SUMMARY OF RECOMMENDATIONS AND CONCLUSIONS
1. We recommend that the Government should commission
further research into differences in participation rates between
areas of similar social composition in other parts of England
in order to supply robust data on the basis of which effective
policies may be developed. We recommend that Regional Development
Authorities, Learning and Skills Councils and Regional Assemblies,
where proposed, should take a lead role in partnership with higher
education institutions in addressing geographic areas of under
participation, so-called 'cold spots' (paragraph 20).
2. We welcome the work undertaken by HEFCE to
establish a common system of measuring aspects of performance
of higher education institutions. We recommend that higher education
institutions should consider these performance indicators regularly,
and any other indicators which become available, as a means of
examining their own performance and setting new targets (paragraph
3. We recommend that the UCAS application process
for undergraduate courses should identify applicants with no family
history of participation in higher education, so-called 'first-generation'
students (paragraph 27).
4. "Prospects for widened participation
will be transformed when schools succeed in persuading students
from poor backgrounds to stay on in school beyond the age of 16."
We agree (paragraph 28).
5. We welcome the introduction of the pilot scheme
for Educational Maintenance Awards. We look forward to the evaluation
of this pilot scheme to determine whether this form of financial
incentive has a significant effect on participation rates of young
people from low-income families in further and higher education
6. This suggests that part of the answer will
be continuing the drive to improve performance in the maintained
sector. Regardless of the amount of university outreach work or
additional targeted access funding and student financial support,
it would be easier for applications (particularly to the more
selective universities) to reach proportionality with the number
of pupils in each sector if results in maintained schools approach
those in independent schools. This would create more proportionately
sized qualified cohorts of potential applicants to these universities
7. We recommend that those institutions which
do not reach the benchmarks established by HEFCE should come under
particular scrutiny, and should be encouraged to learn from best
practice elsewhere in the higher education sector. Where an institution
significantly underperforms its benchmark it should be required
to publish action plans on its strategies to widen access. We
further recommend that key applied subjects such as medicine,
law and performing arts should be closely monitored by subject
for evidence of successful promotion of entry for candidates from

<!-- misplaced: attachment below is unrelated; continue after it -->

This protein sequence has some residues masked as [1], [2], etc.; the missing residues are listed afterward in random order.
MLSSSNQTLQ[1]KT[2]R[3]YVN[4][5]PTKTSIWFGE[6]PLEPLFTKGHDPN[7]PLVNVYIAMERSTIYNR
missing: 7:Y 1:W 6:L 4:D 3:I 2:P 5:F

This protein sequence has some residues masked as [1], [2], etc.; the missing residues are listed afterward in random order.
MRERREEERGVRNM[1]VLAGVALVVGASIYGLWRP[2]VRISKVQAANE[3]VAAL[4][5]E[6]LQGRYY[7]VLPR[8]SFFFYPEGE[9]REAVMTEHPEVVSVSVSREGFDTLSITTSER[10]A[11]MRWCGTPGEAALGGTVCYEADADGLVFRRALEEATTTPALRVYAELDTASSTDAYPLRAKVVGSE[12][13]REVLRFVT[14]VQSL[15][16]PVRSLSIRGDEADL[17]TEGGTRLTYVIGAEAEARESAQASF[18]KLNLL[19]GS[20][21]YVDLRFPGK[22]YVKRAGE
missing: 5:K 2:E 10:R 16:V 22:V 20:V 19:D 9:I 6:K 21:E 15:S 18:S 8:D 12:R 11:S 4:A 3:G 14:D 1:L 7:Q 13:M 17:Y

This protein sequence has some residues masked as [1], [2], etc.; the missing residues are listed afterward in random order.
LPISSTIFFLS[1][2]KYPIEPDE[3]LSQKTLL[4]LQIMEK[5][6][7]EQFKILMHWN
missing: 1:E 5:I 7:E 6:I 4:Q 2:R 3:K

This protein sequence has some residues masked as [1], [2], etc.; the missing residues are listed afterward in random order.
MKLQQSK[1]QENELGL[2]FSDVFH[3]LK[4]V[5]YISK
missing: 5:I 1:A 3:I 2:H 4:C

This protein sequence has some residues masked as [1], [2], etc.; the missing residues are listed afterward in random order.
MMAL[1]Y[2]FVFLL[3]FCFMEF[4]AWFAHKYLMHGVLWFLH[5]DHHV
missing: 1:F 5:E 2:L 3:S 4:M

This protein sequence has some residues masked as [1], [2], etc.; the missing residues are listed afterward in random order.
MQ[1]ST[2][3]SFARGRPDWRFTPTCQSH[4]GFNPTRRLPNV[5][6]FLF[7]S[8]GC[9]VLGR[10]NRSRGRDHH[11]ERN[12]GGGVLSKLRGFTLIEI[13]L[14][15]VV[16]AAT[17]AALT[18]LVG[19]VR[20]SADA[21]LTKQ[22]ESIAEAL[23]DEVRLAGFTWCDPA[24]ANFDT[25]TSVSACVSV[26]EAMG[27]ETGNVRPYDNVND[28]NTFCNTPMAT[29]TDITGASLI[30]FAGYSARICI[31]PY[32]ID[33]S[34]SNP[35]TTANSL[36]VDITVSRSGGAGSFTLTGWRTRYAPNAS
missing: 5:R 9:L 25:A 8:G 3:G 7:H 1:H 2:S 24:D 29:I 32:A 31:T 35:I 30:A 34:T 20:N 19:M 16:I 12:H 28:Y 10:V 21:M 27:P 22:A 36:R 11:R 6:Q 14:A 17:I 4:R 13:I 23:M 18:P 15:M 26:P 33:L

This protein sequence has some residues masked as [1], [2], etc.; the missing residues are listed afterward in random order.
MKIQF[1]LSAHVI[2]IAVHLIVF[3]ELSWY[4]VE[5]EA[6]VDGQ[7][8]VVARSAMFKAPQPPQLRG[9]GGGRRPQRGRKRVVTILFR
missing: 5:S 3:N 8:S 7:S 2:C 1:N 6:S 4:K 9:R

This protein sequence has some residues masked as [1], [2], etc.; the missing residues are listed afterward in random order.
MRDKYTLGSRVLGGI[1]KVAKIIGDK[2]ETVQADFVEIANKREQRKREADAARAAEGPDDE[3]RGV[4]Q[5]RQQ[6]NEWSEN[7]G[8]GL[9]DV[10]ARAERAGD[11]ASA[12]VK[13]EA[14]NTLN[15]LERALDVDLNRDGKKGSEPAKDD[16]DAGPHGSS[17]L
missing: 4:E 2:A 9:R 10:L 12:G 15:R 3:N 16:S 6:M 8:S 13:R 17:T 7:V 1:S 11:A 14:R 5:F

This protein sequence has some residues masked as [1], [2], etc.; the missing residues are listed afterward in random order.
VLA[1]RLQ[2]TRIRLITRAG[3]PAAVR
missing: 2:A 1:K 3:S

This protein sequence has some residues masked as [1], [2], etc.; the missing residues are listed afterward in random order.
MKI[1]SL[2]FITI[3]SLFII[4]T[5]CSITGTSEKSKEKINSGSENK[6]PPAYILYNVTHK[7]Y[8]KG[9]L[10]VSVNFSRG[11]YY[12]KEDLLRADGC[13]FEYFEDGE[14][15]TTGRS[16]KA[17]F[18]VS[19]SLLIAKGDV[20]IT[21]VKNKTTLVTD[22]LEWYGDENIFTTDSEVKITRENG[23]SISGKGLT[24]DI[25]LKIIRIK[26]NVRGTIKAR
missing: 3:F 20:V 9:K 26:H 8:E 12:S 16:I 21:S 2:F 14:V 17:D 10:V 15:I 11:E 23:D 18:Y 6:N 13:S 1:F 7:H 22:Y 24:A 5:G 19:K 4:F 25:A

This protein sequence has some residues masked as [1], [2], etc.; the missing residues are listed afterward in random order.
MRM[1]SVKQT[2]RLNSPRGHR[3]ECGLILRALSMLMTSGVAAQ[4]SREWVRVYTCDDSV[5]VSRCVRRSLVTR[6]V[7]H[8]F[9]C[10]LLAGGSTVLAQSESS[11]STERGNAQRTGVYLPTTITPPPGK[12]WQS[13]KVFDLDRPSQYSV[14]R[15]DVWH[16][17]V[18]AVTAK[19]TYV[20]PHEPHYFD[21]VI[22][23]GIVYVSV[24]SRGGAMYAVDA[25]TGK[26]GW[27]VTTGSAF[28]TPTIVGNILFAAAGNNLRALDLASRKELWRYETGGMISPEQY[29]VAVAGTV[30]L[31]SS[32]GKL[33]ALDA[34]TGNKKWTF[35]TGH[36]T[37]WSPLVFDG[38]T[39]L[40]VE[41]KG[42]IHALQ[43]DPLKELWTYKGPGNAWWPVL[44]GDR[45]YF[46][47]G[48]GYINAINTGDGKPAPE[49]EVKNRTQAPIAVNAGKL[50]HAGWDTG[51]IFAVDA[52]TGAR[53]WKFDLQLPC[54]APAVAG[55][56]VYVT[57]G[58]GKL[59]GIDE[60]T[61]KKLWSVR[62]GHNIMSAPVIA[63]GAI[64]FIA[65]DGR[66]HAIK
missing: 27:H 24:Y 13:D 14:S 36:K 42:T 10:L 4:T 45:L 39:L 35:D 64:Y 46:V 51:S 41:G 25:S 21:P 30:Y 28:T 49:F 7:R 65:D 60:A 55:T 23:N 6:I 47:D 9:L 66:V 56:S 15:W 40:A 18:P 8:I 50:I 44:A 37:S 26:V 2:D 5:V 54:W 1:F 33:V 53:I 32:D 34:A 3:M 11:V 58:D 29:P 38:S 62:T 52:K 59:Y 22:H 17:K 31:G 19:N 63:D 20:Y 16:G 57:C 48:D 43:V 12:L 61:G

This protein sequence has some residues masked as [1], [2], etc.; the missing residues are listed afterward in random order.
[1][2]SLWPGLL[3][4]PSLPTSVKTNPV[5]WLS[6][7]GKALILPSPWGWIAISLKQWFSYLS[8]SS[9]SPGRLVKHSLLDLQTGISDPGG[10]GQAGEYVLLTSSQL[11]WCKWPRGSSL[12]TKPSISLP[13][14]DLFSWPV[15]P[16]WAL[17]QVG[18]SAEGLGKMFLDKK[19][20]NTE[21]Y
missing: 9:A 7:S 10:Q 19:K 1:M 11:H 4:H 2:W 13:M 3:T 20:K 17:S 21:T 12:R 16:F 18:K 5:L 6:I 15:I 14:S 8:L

broad socio-economic backgrounds (paragraph 34).
8. We recommend that HEFCE should review the
introduction of these new qualifications to measure the extent
to which they contribute to widening access to higher education
but also encourage and build on existing good practice in universities
to widen access for further education students into higher education
9. We recommend that sponsors of summer schools
which aim to widen access should monitor carefully whether these
initiatives are reaching students who would not in other circumstances
consider higher education. These activities must not act as enrichment
activities for the most able, but should aim to create interest
in higher education among young people whose personal and educational
experience does not encourage them to progress to higher education.
Initiatives should be targeted at school pupils as young as thirteen
to ensure they can consider university well before GCSE options
are chosen in Year 9. There is a danger that the limited number
of places which are available at these summer schools could be
'captured' by students who already have a keen interest in higher
education (paragraph 42).
10. We recognise a need for greater professionalism
in the management of admissions to UK universities. We recommend
the Government should provide where necessary additional resources
to enable universities to recruit and train professional staff
to manage the process of admissions (paragraph 48).
11. We recommend that examination boards should
make available, with the consent of students via their schools
and colleges, the names and examination results of students who
have successfully completed GCSE and equivalent qualifications.
This would enable universities to write to students, via the school
or college where they sat their examinations, inviting appropriately
qualified students to consider higher education as an option once
they have completed their A levels or vocational A levels (paragraph
12. We welcome developments in some universities
to introduce outreach schemes to raise the aspirations of students
who otherwise may not consider higher education. Such schemes
are of particular importance for universities offering courses
which are already over-subscribed with well-qualified applicants,
who may not otherwise seek actively to recruit even more applications
13. We agree with the many witnesses who argued